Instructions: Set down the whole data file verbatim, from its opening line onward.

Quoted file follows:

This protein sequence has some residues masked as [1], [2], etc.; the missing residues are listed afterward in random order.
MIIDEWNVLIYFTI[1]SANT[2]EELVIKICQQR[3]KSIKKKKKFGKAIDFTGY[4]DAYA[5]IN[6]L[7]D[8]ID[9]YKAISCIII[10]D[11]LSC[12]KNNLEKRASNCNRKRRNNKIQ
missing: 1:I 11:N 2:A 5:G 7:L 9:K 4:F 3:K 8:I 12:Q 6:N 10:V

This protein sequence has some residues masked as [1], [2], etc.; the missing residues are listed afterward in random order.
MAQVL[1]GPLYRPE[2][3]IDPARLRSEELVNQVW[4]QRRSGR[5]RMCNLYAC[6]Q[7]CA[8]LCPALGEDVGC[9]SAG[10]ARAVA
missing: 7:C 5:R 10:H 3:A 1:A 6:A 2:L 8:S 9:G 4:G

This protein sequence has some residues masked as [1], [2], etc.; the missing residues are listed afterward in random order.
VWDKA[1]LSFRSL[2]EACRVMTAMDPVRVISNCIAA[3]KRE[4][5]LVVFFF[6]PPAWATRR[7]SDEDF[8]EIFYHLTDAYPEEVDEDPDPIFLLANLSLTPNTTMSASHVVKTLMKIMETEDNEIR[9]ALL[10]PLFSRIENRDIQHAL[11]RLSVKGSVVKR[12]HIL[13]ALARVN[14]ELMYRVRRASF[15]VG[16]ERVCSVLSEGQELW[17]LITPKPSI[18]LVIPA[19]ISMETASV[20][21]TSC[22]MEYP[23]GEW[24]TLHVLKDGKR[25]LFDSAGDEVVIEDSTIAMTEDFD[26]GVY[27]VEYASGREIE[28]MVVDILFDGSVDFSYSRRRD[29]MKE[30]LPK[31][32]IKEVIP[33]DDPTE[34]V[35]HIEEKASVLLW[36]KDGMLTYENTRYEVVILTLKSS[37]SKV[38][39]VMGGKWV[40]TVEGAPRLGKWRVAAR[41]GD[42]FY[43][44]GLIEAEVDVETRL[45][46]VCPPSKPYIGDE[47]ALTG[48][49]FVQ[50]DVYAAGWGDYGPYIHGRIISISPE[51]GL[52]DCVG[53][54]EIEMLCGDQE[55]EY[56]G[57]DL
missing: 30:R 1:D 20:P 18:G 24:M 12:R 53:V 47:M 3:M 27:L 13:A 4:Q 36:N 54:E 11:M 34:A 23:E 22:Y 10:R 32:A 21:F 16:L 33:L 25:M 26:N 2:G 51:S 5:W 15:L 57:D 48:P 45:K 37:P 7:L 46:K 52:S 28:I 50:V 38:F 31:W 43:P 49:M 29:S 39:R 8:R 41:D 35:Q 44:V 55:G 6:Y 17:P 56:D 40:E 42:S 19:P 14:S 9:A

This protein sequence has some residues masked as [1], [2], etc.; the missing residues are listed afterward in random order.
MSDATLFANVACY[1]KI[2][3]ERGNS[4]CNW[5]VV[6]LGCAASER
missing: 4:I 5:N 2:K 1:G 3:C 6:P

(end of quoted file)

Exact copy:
This protein sequence has some residues masked as [1], [2], etc.; the missing residues are listed afterward in random order.
MIIDEWNVLIYFTI[1]SANT[2]EELVIKICQQR[3]KSIKKKKKFGKAIDFTGY[4]DAYA[5]IN[6]L[7]D[8]ID[9]YKAISCIII[10]D[11]LSC[12]KNNLEKRASNCNRKRRNNKIQ
missing: 1:I 11:N 2:A 5:G 7:L 9:K 4:F 3:K 8:I 12:Q 6:N 10:V

This protein sequence has some residues masked as [1], [2], etc.; the missing residues are listed afterward in random order.
MAQVL[1]GPLYRPE[2][3]IDPARLRSEELVNQVW[4]QRRSGR[5]RMCNLYAC[6]Q[7]CA[8]LCPALGEDVGC[9]SAG[10]ARAVA
missing: 7:C 5:R 10:H 3:A 1:A 6:A 2:L 8:S 9:G 4:G

This protein sequence has some residues masked as [1], [2], etc.; the missing residues are listed afterward in random order.
VWDKA[1]LSFRSL[2]EACRVMTAMDPVRVISNCIAA[3]KRE[4][5]LVVFFF[6]PPAWATRR[7]SDEDF[8]EIFYHLTDAYPEEVDEDPDPIFLLANLSLTPNTTMSASHVVKTLMKIMETEDNEIR[9]ALL[10]PLFSRIENRDIQHAL[11]RLSVKGSVVKR[12]HIL[13]ALARVN[14]ELMYRVRRASF[15]VG[16]ERVCSVLSEGQELW[17]LITPKPSI[18]LVIPA[19]ISMETASV[20][21]TSC[22]MEYP[23]GEW[24]TLHVLKDGKR[25]LFDSAGDEVVIEDSTIAMTEDFD[26]GVY[27]VEYASGREIE[28]MVVDILFDGSVDFSYSRRRD[29]MKE[30]LPK[31][32]IKEVIP[33]DDPTE[34]V[35]HIEEKASVLLW[36]KDGMLTYENTRYEVVILTLKSS[37]SKV[38][39]VMGGKWV[40]TVEGAPRLGKWRVAAR[41]GD[42]FY[43][44]GLIEAEVDVETRL[45][46]VCPPSKPYIGDE[47]ALTG[48][49]FVQ[50]DVYAAGWGDYGPYIHGRIISISPE[51]GL[52]DCVG[53][54]EIEMLCGDQE[55]EY[56]G[57]DL
missing: 30:R 1:D 20:P 18:G 24:M 12:R 53:V 47:M 3:M 27:L 13:A 4:Q 36:N 54:E 11:M 34:A 23:E 22:Y 10:R 32:A 21:F 16:L 33:L 25:M 26:N 2:G 51:S 5:W 15:L 57:D 48:P 45:K 37:P 7:L 46:K 52:S 28:I 50:V 38:F 31:W 43:P 49:M 29:S 39:R 8:R 41:D 35:Q 44:V 55:G 6:Y 17:P 56:D 40:E 42:S 19:P 14:S 9:A

This protein sequence has some residues masked as [1], [2], etc.; the missing residues are listed afterward in random order.
MSDATLFANVACY[1]KI[2][3]ERGNS[4]CNW[5]VV[6]LGCAASER
missing: 4:I 5:N 2:K 1:G 3:C 6:P